• John Jantak

Ste. Anne hires consulting firm in effort to bring in more tourism visits

PHOTO BY JOHN JANTAK Ste. A majority of Ste. Anne council members voted in favour of hiring a consulting group that will prepare a report and make recommendations on how the city can attract more tourists. District 1 Councillor Dana Chevalier and District 6 Councillor Michel Boudreault voted against the resolution.

Ste. Anne de Bellevue council adopted a resolution at the monthly Monday evening session August 10 to hire a consulting firm that will study the city’s tourism aspect in order to prepare a report providing recommendations on how it can boost the number of visitors.

Four of the six municipal councillors voted for the resolution in which a contract valued at just under $21,000 was awarded LJM Conseil. District 1 Councillor Dana Chevalier and District 6 Councillor Michel Boudreault voted against it because they felt other issues should take precedence such as developing the city’s northern industrial areas first.

“I think the priority should be on the industrial side,” Chevalier told Your Local Journal after the meeting. “I feel it’s not time right now to focus on the tourist aspect. There are a lot of great events happening in Ste. Anne like the Farmer’s Market. They’re doing an excellent job and the tourism industry seems to be doing really well right now.”

Boudreault shared Chevalier’s sentiments that the town should focus its efforts primarily on building up its industrial area. “I’m not totally against the proposal; it’s just that right now we have other priorities. I’m not personally ready to spend $20,000 on the report,” said Boudreault.

For Mayor Paola Hawa, the issue isn’t so much about how Ste. Anne can attract more tourists, but what the city can do to bring more commerce into the village to help revive its flagging southern downtown core. She would also like to somehow unite the city’s very distinctive northern, central and southern areas, into one complete tourism package.

“This is an area where we need specific help,” Hawa told Your Local Journal. “With our partnership with Tourisme Montréal, in order for them to be able to help us, we need to present to them a marketing strategy. We need someone to be able to focus on this exclusively and take care of it.”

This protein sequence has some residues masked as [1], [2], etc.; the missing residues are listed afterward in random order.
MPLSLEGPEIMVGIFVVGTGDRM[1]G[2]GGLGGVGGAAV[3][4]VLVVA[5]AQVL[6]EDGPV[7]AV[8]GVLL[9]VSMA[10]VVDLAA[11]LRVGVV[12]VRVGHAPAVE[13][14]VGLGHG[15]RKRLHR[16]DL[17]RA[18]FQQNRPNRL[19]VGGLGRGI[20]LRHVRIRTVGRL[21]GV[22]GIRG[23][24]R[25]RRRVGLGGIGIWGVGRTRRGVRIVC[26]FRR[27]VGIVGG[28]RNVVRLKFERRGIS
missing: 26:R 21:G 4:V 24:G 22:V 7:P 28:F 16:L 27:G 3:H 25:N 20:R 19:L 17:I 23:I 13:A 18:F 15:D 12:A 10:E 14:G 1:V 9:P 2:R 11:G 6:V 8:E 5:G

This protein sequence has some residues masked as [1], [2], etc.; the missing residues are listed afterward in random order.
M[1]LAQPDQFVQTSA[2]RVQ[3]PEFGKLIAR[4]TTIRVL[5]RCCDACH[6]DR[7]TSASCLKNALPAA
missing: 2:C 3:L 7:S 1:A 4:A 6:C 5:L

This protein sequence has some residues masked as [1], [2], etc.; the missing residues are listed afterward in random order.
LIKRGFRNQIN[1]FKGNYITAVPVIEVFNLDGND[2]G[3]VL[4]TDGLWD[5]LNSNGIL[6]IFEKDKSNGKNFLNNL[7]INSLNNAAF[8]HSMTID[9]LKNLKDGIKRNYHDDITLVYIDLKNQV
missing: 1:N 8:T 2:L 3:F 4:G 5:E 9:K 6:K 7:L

Due to the unique geographic layout of the city that is divided by two major highways, the 20 and 40, visitors are mostly unaware that the northern area features nature parks and the Ecomuseum Zoo, the MacDonald Campus Farm and aviation museum in the central district, and the downtown village in the south.

Hawa said part of the goal of the tourism study is to bring all three of the city’s unique aspects into one complete package so that when people visit the Ecomuseum Zoo or Morgan Arboretum, they can later visit the other attractions in the centre of the city or in the village, and vice-versa.

As part of its strategy, the city will hold its first Naturellement Ste. Anne event on September 12 that will showcase the city’s geographic diversity. “What we’re trying to do is to show people that there is more to Ste. Anne than just the boardwalk,” said Hawa. “What we’re trying to do is to show people that you can spend an entire day with the family in Ste. Anne visiting all the attractions.”

Hawa added that despite the two dissenting votes, council also adopted a resolution to hire the consulting firm Groupe CAI Global to provide a report on how the town should approach attracting new industrial companies to set up shop in the city’s northern district.

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